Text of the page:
Pokémon Detective Pikachu

A demonstration on how to correctly bring childhood icons to life

Pokémon Detective Pikachu

I really thought I was growing out of Pokemon. When I was young I had a Gameboy colour, and played the hell out of Pokemon Blue and Gold. I also had Pokemon Yellow, but never really liked it - predominantly because I found Pikachu obnoxious. I saw the early films, and collected all the cards, and apparently developed a small piece of brain specifically dedicated to Pokemon. But then I stopped caring. 

Pokemon Go somewhat brought me back, but it quickly became something I opened just because I was bored rather than actively enjoying, so I assumed that maybe I was done with the franchise. 

Detective Pikachu suggests otherwise. 

Tim Goodman (Justice Smith) doesn’t like Pokemon, but after the disappearance of Harry Goodman, his ace detective father, he is forced to go to Ryme City to find out what happened. There, he finds his father's former partner - a coffee addicted, smartalec Pikachu. They’re forced to work together to find out what happened to Harry and uncover the sinister plot that lingers over the city. As far as plots go, this is fairly routine, and is unlikely to be winning any awards for its script. However, I feel as though the film knew what it was and what it wanted to be, and did brilliantly in executing its goal. This is a film ostensibly for Pokemon fans, both old and new, and is unapologetic in its silliness.

b66d4e3eeaade9cf77ebf425bb5f647aa73f02b9.jpgImage: IMDB

It doesn’t take any time to introduce you to what a Pokemon is, or how the world works, instead assuming you will know it all already, and I think that was the right call. Pokemon have become such a cultural establishment that people can identify Pikachu even if they never played the game or collected the cards. The character is iconic - similar to Mario - and cutting out all the expositional guff for the first live-action film was definitely smart. 

Justice Smith delivered a strong performance as the reluctant Pokemon partner. Considering he spent most of the time acting against CGI monsters (so probably a man in a green suit, or a tennis ball) he did exceptionally well. Ryan Reynolds was also great as Detective Pikachu, although I still feel like he was an odd casting choice. Coming off the back of Deadpool, that is really all you can hear, and certainly was all the teens behind me were excited about. Nonetheless, he manages to make the emotional scenes work through voice acting alone. The film is less complimentary of Kathryn Newton, however. I can’t tell if it was the script or the delivery but her character felt slightly wooden and overdramatic. I am pleased though that at the very least she didn’t fall victim to the standard Hollywood love interest trope.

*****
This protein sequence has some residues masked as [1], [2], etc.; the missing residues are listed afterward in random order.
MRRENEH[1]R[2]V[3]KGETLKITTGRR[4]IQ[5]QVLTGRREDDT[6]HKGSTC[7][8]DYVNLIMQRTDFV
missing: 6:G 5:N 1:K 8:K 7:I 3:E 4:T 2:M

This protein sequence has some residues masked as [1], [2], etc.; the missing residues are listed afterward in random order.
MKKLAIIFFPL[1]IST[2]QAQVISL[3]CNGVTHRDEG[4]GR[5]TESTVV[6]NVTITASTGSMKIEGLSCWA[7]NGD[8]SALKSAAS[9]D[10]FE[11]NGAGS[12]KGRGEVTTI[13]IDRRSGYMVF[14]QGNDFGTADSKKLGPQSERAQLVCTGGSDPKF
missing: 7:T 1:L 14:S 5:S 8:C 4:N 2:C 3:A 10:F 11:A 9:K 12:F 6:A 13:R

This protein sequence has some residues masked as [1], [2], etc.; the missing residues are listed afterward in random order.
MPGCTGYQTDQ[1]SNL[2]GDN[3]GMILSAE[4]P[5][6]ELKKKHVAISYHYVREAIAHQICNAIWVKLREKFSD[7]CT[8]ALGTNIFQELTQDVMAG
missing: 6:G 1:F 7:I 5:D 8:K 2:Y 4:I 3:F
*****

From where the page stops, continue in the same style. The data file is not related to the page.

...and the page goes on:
I think it was quite telling who the film was meant to be for, considering the audience in attendance. There were some childless adults scattered throughout, but on the whole, it was largely full of children under the age of 13. I did feel sorry for one Dad, who was definitely more invested in the film than the child, but had to leave early because the child found it too scary. 

For die-hard Pokemon fans, this film will provide a lot. I grew up with Pokemon in the 90s, and I did get a flutter of joy seeing these characters brought to life on screen. Because of my age I’m usually only inclined to acknowledge the original 151, maybe with the inclusion of Gold & Silver, which takes it up to 251. However, the total number of Pokemon in existence now extends beyond 800. Yet, I feel like we maybe saw 40, perhaps 50 Pokemon in total? It did feel a bit cheap to see so many different characters with the same Pokemon, although I understand it from a rendering perspective.

aa64d3c0009fb579a7da6b2527022c3d3e26aa24.jpgImage: IMDB

The ones they did select though looked phenomenal, and unlike what’s happened to certain hedgehog, it was clear that the director (Rob Letterman) had really taken the time and care to get the Pokemon right. Pikachu in particular looked exceptional, with fur that looked realistic - but welcomingly so. Psyduck was also a real joy to behold, and was far funnier than he had any right being.

I think my partner summarised it best as a film that was entertaining if not necessarily great. The plot was fairly simplistic, and character motivations somewhat contrived, but you don’t really care about any of it because it’s a Pokemon film. It’s fun, it’s well realised, and I am definitely on board for whatever live-action content they produce next.

Header Image Credit: Warner Bros


Tom Inniss

Tom Inniss Voice Team

Tom is the Editor of Voice. He is a politics graduate and holds a masters in journalism, with particular interest in youth political engagement and technology. He is also a mentor to our Voice Contributors, and champions our festivals programme, including the reporter team at the Edinburgh Festival Fringe..

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